Evidence of French colonial rule is dotted throughout Vietnam, particularly in the cuisine. Coffee, butter, roasting and beef are all French legacies, even if the coffee comes loaded with sweetened condensed milk and the beef is stir-fried with soy and fish sauces.
Baguettes also are everywhere, though they are crispier and lighter than the loaves found in France— and more likely to be stuffed with a distinctively Vietnamese riot of contrasting flavors. The result is the iconic bahn mi sandwich, which combines savory, sweet, spicy and herbal flavors, as well as a blend of crunchy and chewy textures.
For our weeknight version from our book “Milk Street Tuesday Nights,” which limits recipes to about 45 minutes or less, we streamline the ingredient list and use quick-cooking skirt steak. Quick-pickled shredded carrots and fresh cilantro lend a characteristic brightness, and a spicy spread made with Sriracha hot sauce and mayonnaise adds fiery creaminess.
The best type of bread to use here is a supermarket baguette or French rolls with a light, airy crumb and thin, brittle crust, not a chewy, rustic bread. For added heat, include a few thin slices of jalapeño chilies in each sandwich. Also try it with a smear of pork or chicken paté.
Vietnamese Skirt Steak Sandwiches
Start to finish: 50 minutes
¾ cup white vinegar
¼ cup white sugar
Kosher salt and ground black pepper
2 medium carrots, peeled and shredded (1 cup)
1 pound skirt steak, cut crosswise into 3- to 4-inch pieces, patted dry
⅓ cup mayonnaise
3 tablespoons Sriracha
Four 7- to 8-inch French bread rolls (see note), split horizontally
½ English cucumber, sliced into ⅛-inch-thick rounds
1 cup cilantro sprigs
In a medium bowl, stir together the vinegar, sugar and 1 teaspoon salt. Stir in the carrots and set aside. Heat the broiler to high with one rack 4 inches from the element and another in the middle. Line a rimmed baking sheet with foil.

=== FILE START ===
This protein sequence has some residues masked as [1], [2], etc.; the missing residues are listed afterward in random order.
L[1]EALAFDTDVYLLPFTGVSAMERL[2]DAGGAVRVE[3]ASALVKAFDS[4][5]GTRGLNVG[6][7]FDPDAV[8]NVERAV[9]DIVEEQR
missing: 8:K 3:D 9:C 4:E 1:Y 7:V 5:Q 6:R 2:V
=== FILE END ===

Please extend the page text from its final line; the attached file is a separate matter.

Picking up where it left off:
Season the steak on both sides with 2 teaspoons kosher salt and 1 teaspoon pepper. Place in an even layer on the prepared baking sheet and let stand at room temperature for 15 minutes.
Meanwhile, in a small bowl, stir together the mayonnaise and Sriracha; set aside. Pull out some of the interior crumb of each piece of bread; the remaining crust and crumb should be about ¾ inch thick. Set aside.
Broil the steak until the center of the thickest piece reaches 125°F for medium-rare or 130°F for medium, 3 to 5 minutes, flipping once halfway through. Turn off the broiler, transfer the steak to a plate and tent with foil. Let rest for 10 minutes.
Meanwhile, arrange the bread halves cut sides down on the now-empty baking sheet; it’s fine if they overlap a bit. Place in the oven on the middle rack and heat until the bread is warm, about 5 minutes. Strain the carrots.
Spread the cut sides of the bread evenly with the mayonnaise. Cut the steak against the grain on the bias into thin slices. Taste and season with salt and pepper. Evenly divide the steak and any accumulated juices among the bottom halves of the bread, then top with the carrots, cucumber slices and cilantro. Top with the remaining bread.
EDITOR’S NOTE: For more recipes, go to Christopher Kimball’s Milk Street at 177milkstreet.com/ap